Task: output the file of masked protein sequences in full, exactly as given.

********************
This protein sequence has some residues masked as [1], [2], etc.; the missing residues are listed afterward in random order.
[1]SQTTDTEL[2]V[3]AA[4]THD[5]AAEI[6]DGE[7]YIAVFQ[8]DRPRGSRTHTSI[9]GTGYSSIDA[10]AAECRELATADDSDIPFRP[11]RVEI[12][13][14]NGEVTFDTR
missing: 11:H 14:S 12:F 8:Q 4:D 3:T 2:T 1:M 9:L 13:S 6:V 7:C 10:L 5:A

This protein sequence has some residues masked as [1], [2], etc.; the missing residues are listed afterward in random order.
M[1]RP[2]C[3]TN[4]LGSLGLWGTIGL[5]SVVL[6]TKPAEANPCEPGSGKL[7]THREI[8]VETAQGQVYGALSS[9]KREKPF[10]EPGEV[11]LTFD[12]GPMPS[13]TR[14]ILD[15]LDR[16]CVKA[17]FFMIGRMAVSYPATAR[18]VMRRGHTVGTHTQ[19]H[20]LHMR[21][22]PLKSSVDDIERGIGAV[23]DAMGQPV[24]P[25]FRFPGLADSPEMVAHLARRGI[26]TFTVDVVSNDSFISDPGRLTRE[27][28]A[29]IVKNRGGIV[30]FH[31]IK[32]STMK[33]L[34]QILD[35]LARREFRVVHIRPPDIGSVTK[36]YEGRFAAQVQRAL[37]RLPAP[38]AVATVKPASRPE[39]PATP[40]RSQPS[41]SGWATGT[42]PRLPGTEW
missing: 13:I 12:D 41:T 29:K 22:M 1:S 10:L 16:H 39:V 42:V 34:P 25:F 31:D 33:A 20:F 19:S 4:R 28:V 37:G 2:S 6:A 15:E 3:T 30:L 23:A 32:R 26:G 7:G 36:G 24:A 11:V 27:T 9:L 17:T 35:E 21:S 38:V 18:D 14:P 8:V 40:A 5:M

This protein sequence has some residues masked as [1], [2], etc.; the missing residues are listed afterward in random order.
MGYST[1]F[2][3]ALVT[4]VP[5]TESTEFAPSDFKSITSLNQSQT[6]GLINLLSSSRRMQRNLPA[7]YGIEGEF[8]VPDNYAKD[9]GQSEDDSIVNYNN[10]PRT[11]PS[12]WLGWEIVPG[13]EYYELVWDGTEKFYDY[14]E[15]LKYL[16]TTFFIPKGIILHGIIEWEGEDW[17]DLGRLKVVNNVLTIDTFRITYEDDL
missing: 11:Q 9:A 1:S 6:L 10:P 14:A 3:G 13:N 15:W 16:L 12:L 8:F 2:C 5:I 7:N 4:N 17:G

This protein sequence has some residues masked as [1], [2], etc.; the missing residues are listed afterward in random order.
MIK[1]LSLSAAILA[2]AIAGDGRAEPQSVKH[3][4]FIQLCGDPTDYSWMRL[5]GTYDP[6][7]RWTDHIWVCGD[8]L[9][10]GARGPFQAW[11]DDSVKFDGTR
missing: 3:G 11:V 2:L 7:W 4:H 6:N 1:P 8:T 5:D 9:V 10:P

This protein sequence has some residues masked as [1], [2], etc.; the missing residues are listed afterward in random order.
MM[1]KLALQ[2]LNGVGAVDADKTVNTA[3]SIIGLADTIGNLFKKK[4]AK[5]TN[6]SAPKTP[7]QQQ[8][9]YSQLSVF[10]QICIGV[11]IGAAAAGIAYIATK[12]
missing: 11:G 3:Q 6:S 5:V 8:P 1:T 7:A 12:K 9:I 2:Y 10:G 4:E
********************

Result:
This protein sequence has some residues masked as [1], [2], etc.; the missing residues are listed afterward in random order.
[1]SQTTDTEL[2]V[3]AA[4]THD[5]AAEI[6]DGE[7]YIAVFQ[8]DRPRGSRTHTSI[9]GTGYSSIDA[10]AAECRELATADDSDIPFRP[11]RVEI[12][13][14]NGEVTFDTR
missing: 11:H 14:S 12:F 8:Q 4:D 3:T 2:T 1:M 9:L 13:S 6:V 7:C 10:L 5:A

This protein sequence has some residues masked as [1], [2], etc.; the missing residues are listed afterward in random order.
M[1]RP[2]C[3]TN[4]LGSLGLWGTIGL[5]SVVL[6]TKPAEANPCEPGSGKL[7]THREI[8]VETAQGQVYGALSS[9]KREKPF[10]EPGEV[11]LTFD[12]GPMPS[13]TR[14]ILD[15]LDR[16]CVKA[17]FFMIGRMAVSYPATAR[18]VMRRGHTVGTHTQ[19]H[20]LHMR[21][22]PLKSSVDDIERGIGAV[23]DAMGQPV[24]P[25]FRFPGLADSPEMVAHLARRGI[26]TFTVDVVSNDSFISDPGRLTRE[27][28]A[29]IVKNRGGIV[30]FH[31]IK[32]STMK[33]L[34]QILD[35]LARREFRVVHIRPPDIGSVTK[36]YEGRFAAQVQRAL[37]RLPAP[38]AVATVKPASRPE[39]PATP[40]RSQPS[41]SGWATGT[42]PRLPGTEW
missing: 13:I 12:D 41:T 29:K 22:M 1:S 10:L 16:H 39:V 42:V 34:P 25:F 31:D 33:A 20:F 19:S 4:R 28:V 37:G 2:S 6:A 15:E 3:T 30:L 23:A 32:R 26:G 7:G 36:G 24:A 11:V 27:T 9:L 17:T 35:E 21:S 38:V 18:D 14:P 8:V 40:A 5:M

This protein sequence has some residues masked as [1], [2], etc.; the missing residues are listed afterward in random order.
MGYST[1]F[2][3]ALVT[4]VP[5]TESTEFAPSDFKSITSLNQSQT[6]GLINLLSSSRRMQRNLPA[7]YGIEGEF[8]VPDNYAKD[9]GQSEDDSIVNYNN[10]PRT[11]PS[12]WLGWEIVPG[13]EYYELVWDGTEKFYDY[14]E[15]LKYL[16]TTFFIPKGIILHGIIEWEGEDW[17]DLGRLKVVNNVLTIDTFRITYEDDL
missing: 11:Q 9:A 1:S 6:L 10:P 14:A 3:G 13:N 15:W 16:L 12:L 8:F 2:C 5:I 7:N 4:N 17:G

This protein sequence has some residues masked as [1], [2], etc.; the missing residues are listed afterward in random order.
MIK[1]LSLSAAILA[2]AIAGDGRAEPQSVKH[3][4]FIQLCGDPTDYSWMRL[5]GTYDP[6][7]RWTDHIWVCGD[8]L[9][10]GARGPFQAW[11]DDSVKFDGTR
missing: 3:G 11:V 2:L 7:W 4:H 6:N 1:P 8:T 5:D 9:V 10:P

This protein sequence has some residues masked as [1], [2], etc.; the missing residues are listed afterward in random order.
MM[1]KLALQ[2]LNGVGAVDADKTVNTA[3]SIIGLADTIGNLFKKK[4]AK[5]TN[6]SAPKTP[7]QQQ[8][9]YSQLSVF[10]QICIGV[11]IGAAAAGIAYIATK[12]
missing: 11:G 3:Q 6:S 5:V 8:P 1:T 7:A 12:K 9:I 2:Y 10:G 4:E